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lustre +‎ -ous


lustrous (comparative more lustrous, superlative most lustrous)

  1. Having a glow or lustre.
    • c. 1601–1602 (date written), William Shakespeare, “Twelfe Night, or What You Will”, in Mr. William Shakespeares Comedies, Histories, & Tragedies [] (First Folio), London: [] Isaac Iaggard, and Ed[ward] Blount, published 1623, →OCLC, [Act IV, scene ii]:
      Why it hath bay windows transparent as barricadoes, and the clearstores toward the south north are as lustrous as ebony; and yet complainest thou of obstruction?
    • 1837, L[etitia] E[lizabeth] L[andon], “An Evening Alone”, in Ethel Churchill: Or, The Two Brides. [], volume I, London: Henry Colburn, [], →OCLC, page 304:
      There was not a cloud on the sky, save a few light vapours that congregated near the moon; but even they were lustrous with her presence.
    • 1892, Walt Whitman, "Gods" in Leaves of Grass (abridged reprint of the 1892 edition), New York: The Modern Library, 1921, p. 232, [1]
      Or Time and Space,
      Or shape of Earth divine and wondrous,
      Or some fair shape I viewing, worship,
      Or lustrous orb of sun or star by night,
      Be ye my Gods.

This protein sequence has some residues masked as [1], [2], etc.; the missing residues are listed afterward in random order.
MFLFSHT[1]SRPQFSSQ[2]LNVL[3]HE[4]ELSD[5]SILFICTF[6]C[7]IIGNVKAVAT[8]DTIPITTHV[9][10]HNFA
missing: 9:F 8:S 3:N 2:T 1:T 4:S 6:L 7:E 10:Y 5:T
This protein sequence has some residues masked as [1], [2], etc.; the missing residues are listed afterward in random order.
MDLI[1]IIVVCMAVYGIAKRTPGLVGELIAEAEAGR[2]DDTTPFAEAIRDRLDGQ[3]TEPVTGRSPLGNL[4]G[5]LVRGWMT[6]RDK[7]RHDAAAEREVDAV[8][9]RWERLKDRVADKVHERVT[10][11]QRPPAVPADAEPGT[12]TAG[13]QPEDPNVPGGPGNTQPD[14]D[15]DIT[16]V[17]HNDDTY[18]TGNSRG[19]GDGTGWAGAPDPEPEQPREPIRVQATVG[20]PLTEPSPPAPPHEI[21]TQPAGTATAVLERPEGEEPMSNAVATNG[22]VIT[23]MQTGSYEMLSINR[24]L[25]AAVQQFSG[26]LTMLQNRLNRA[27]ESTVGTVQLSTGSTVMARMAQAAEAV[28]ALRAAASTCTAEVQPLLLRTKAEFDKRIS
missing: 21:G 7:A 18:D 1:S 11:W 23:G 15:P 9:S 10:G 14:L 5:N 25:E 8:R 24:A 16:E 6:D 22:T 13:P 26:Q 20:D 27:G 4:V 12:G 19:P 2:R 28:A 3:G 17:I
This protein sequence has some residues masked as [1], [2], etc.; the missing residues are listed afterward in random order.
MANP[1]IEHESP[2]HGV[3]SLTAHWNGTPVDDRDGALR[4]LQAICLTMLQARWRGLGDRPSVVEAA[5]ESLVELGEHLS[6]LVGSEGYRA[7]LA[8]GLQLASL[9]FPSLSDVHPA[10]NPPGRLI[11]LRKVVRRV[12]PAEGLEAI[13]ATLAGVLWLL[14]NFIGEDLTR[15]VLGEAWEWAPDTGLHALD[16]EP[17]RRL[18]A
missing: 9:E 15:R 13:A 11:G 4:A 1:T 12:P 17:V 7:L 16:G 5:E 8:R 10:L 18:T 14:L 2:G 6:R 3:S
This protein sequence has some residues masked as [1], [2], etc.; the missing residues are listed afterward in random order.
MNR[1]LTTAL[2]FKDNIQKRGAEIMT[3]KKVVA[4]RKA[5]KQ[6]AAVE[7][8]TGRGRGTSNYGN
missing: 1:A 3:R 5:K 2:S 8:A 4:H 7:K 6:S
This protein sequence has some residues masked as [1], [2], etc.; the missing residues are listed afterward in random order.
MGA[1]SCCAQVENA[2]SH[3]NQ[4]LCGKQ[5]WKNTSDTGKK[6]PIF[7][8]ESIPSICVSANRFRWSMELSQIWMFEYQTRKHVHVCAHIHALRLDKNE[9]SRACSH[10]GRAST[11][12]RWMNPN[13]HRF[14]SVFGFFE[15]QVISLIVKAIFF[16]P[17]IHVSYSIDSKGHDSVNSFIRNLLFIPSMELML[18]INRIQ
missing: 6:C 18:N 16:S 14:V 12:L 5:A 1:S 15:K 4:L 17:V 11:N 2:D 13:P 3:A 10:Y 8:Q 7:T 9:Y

• 1924, Herman Melville, chapter 1, in Billy Budd[2], London: Constable & Co.:
      It was a hot noon in July; and his face, lustrous with perspiration, beamed with barbaric good humor.
    • 1936, Wallace Stevens, “Meditation Celestial & Terrestrial”, in The Collected Poems of Wallace Stevens, New York: Alfred A. Knopf, published 1971, page 123:
      The wild warblers are warbling in the jungle
      Of life and spring and of the lustrous inundations,
      Flood on flood, of our returning sun.
    • 2000, Philip Pullman, chapter 1, in The Amber Spyglass, Random House Children's Books, published 2001:
      The sunlight lay heavy and rich on his lustrous golden fur, and his monkey hands turned a pine cone this way and that, snapping off the scales with sharp fingers and scratching out the sweet nuts.
  2. As if shining with a brilliant light; radiant.